For more information, to connect with E.J. Koh via social media, or to purchase a copy of THE MAGICAL LANGUAGE OF OTHERS, please see:
I was reminded of several books as I read THE MAGICAL LANGUAGE OF OTHERS…Jeannie Vanasco’s THE GLASS EYE came to mind, as did WRITERS & LOVERS (Lily King) particularly for the writing life connections, but there were similarities between this book and WHAT WE CARRY (Maya Shanbhag Lang) and PIECES OF MY MOTHER (Melissa Cistaro). Also, for some reason, I was reminded of the poetry and work of Laurie Patton (HOUSE CROSSING).
ABOUT THE AUTHOR:
Eun Ji Koh is the author of the memoir The Magical Language of Others (Tin House Books, 2020) and poetry collection A Lesser Love (Louisiana State University Press, 2017), winner of the Pleiades Editors Prize for Poetry. Her poems, translations, and stories have appeared in Boston Review, Los Angeles Review of Books, Chicago Review of Books, Slate, and World Literature Today. Koh is the recipient of The Virginia Faulkner Award and fellowships from the American Literary Translators Association, Jack Straw Writers Program, Kundiman, MacDowell Colony, Napa Valley Writers’ Conference, and Vermont Studio Center. Koh earned her MFA at Columbia University in New York for Creative Writing and Literary Translation. She is completing her PhD at the University of Washington in English Language and Literature. She lives in Seattle, WA.
ABOUT YOUR HOST:
Leslie Lindsay is the award-winning author of SPEAKING OF APRAXIA (Woodbine House, 2012) with second, updated edition coming fall of 2020 and former Mayo Clinic child/adolescent psychiatric R.N. She is at work on a memoir, about growing up with a mentally ill interior decorator mother and her devolve into psychosis. Leslie’s writing & prose poetry has been published in Pithead Chapel, Common Ground Review, Cleaver Magazine (craft and CNF), The Awakenings Review, The Nervous Breakdown, Ruminate’s The Waking, Brave Voices Literary Magazine, Manifest-Station, Coffin Bell Journal, and forthcoming in Semicolon Literary Magazine and The Family Narrative Project. Her cover art was featured on Up the Staircase Quarterly in May 2020, other photography in Another Chicago Magazine (ACM) and Brushfire Literature & Arts Journal and shortlisted for the Manhattan Review. Leslie has been awarded one of the top 1% reviewers on GoodReads and recognized by Jane Friedman as one of the most influential book reviewers. Since 2013, Leslie has interviewed over 700 bestselling and debut authors on her author interview series. Follow her bookstagram posts @leslielindsay1.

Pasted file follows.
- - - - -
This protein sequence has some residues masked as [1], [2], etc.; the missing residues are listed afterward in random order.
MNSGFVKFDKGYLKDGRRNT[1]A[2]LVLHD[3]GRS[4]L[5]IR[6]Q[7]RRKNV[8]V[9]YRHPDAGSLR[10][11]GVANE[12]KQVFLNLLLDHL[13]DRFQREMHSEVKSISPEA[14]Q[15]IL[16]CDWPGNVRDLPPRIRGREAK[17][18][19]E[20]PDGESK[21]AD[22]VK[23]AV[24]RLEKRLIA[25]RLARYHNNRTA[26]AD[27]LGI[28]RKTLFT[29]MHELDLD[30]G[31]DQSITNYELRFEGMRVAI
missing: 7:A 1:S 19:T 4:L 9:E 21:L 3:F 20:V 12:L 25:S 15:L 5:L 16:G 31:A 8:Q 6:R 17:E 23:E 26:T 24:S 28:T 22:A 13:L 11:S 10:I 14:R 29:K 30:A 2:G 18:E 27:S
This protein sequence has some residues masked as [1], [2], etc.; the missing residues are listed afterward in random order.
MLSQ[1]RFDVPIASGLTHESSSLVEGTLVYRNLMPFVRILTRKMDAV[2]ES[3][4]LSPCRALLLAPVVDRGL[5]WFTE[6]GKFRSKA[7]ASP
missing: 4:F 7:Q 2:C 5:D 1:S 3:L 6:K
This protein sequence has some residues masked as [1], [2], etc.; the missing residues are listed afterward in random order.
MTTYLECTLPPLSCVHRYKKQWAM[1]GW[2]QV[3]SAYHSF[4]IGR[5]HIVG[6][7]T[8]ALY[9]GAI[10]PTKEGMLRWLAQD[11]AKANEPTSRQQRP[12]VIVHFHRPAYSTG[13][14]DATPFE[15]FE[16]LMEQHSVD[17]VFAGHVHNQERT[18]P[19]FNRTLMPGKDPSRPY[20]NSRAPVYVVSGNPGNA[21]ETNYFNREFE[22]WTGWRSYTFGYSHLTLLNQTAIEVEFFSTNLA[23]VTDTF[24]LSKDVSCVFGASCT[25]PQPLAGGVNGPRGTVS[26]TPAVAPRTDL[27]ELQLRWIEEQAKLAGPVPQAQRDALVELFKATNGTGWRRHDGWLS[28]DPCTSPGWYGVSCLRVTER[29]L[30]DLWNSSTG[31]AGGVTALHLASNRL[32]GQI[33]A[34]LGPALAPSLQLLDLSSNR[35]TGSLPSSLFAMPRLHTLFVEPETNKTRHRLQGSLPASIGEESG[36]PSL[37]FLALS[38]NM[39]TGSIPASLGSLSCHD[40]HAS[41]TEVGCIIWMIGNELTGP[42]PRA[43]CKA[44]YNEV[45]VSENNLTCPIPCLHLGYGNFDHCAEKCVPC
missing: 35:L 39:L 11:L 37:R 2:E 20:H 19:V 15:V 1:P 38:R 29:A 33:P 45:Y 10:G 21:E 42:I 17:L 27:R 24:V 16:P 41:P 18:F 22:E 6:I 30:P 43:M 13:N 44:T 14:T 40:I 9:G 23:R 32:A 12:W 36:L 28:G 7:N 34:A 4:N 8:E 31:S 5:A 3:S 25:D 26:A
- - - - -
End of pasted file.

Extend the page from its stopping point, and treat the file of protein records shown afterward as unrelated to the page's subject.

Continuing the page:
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~UPDATED, 2nd EDITION of SPEAKING OF APRAXIA coming soon from WOODBINE HOUSE!~
Querying MODEL HOME: Motherhood & Madness
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[Cover and author image from Tin House books/author’s website and retrieved 10.22.20. Artistic photo of book cover designed and photographed by me, Leslie Lindsay. Follow on Instagram @leslielindsay1 for more like this #alwayswithabook #bookstagrammer]